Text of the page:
- Occasionally, missed requirements will cause outright failure, leading to the project being abandoned.
Relying on users
Some consultants contend that users are the only legitimate source of requirements, but this is simply not true. Most users know only their pain points and not much else. When an organization relies mainly on users for requirements, they are guaranteed to miss many of them.
Analysis paralysis usually happens when the decision makers don’t have confidence in the process for identifying and selecting the software. They keep going back to the requirements, looking at the problem from different angles, and wondering what they have missed. They are afraid of making a mistake, which can damage their company and their careers. So rather than commit, they keep extending the requirements analysis.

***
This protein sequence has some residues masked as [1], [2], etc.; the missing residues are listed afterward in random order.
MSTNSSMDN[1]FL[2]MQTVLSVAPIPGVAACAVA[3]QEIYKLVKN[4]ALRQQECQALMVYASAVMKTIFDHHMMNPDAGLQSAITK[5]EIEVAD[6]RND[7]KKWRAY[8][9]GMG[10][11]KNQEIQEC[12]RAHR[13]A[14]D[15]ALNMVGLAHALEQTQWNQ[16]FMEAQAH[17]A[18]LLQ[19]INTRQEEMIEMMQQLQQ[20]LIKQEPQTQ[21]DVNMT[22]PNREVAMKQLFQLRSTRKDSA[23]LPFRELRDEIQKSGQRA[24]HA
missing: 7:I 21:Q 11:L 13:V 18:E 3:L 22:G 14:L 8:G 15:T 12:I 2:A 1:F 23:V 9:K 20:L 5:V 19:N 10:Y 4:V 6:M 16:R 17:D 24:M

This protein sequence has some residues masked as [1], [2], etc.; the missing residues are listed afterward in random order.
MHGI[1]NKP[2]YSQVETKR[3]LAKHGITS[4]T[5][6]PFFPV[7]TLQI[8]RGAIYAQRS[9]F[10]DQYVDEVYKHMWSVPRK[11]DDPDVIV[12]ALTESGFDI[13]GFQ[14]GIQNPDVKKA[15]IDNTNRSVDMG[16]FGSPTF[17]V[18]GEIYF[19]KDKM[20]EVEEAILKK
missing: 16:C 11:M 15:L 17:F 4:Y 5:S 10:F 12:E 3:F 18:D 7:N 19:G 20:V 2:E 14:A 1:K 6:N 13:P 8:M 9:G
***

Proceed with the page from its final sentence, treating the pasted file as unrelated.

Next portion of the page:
Sometimes in their rush to complete underestimated projects, organizations take shortcuts when developing requirements. To select best-fit software, requirements need to be specified in enough detail and to be well written.
There are essentially four ways to gather requirements, each with its strengths and limitations. Of these, three apply when selecting software. Typically, requirements gathering tasks proceed in the order listed below.
1 - Asking users
Broadly speaking there are two types of enterprise software users, each with different perspectives on requirements. Both perspectives are necessary, and some employees are a blend of each.